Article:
That’s worth a thread in itself. How pop culture hit an ice age.
It is nuts how much the thrust for things to be new really hit the brakes in the mid90s.
I think it was on Twitter in a discussion about Bowie’s Space Oddity and how many personas he’d been by the time of the rerelease in 75.
The respective evolutions of The Beatles and Bowie in such a short space of time is extraordinary.
If you hadn’t had a record out for a couple of years, your next one would amount to a comeback from the wilderness. Now releasing on a yearly basis amounts to oversaturation.
Even on TV, fame was something that could be lost at any moment - and when you were out, that was it. But now there are so many ways to get back into the party.

And I don’t know if it’s just our generation (currently late30s to 40s) or everyone of that age throughout time struggles to realise how recent 20 years ago actually is..
Or that from Livin La Vida Loca to today is the same amount of time from Elvis’ Heartbreak Hotel to the Damned’s New Rose.

Is it because retro became a much bigger thing in the 90s? And because of that there’s a loss of identity. Despite attempts to bring back the 80s, you dont see many attempts at a 90s revival. Is it because from grunge to britpop, these movements were already rooted in the past?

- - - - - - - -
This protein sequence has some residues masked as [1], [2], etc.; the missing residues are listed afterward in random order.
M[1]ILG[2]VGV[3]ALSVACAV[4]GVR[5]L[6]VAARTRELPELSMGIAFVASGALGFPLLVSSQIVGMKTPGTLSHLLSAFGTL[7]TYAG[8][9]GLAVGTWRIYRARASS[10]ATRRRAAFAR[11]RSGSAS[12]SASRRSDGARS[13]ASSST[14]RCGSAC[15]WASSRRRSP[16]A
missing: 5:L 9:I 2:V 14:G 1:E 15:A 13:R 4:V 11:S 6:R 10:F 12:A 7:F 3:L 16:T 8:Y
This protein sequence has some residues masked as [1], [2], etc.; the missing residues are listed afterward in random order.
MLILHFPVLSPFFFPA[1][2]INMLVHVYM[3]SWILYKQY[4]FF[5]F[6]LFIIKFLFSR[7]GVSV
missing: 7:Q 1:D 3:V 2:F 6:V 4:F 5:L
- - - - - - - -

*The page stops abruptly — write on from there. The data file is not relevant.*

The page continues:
Chriddof

  • Things start to happen!
Re: Chart Music Podcast
« Reply #2170 on: July 17, 2019, 01:02:14 AM »
So here's a pet theory I have. One thing that's interesting in regards to this is how dance music's* past has effectively been completely forgotten. Electronic music in general throughout the 90s (and also the 80s, of course) was the main source for "newness"; in fact I'd say right up to the turn of the century there were still developments in that area, unlike rock where things quickly stagnated around 1995. Electronic stuff was where the "feel" of the decade was forged for me, and if you look at the charts of the time the dance stuff tends to outnumber the grunge / britpop releases by a mile. (It's easy to forget that at the time things like Oasis getting the odd Number 1 were seen as some kind of triumph of rock over evil emotionless machines or whatever.) Now it's all been devolved into "EDM", and there are people about who genuinely don't realise that - for example - Daft Punk did not, in fact, create the genres they write and perform in.

See here:
https://www.youtube.com/watch?v=B-tWqdEcGN4
And here:
https://www.youtube.com/watch?v=TJVrPBX2PL8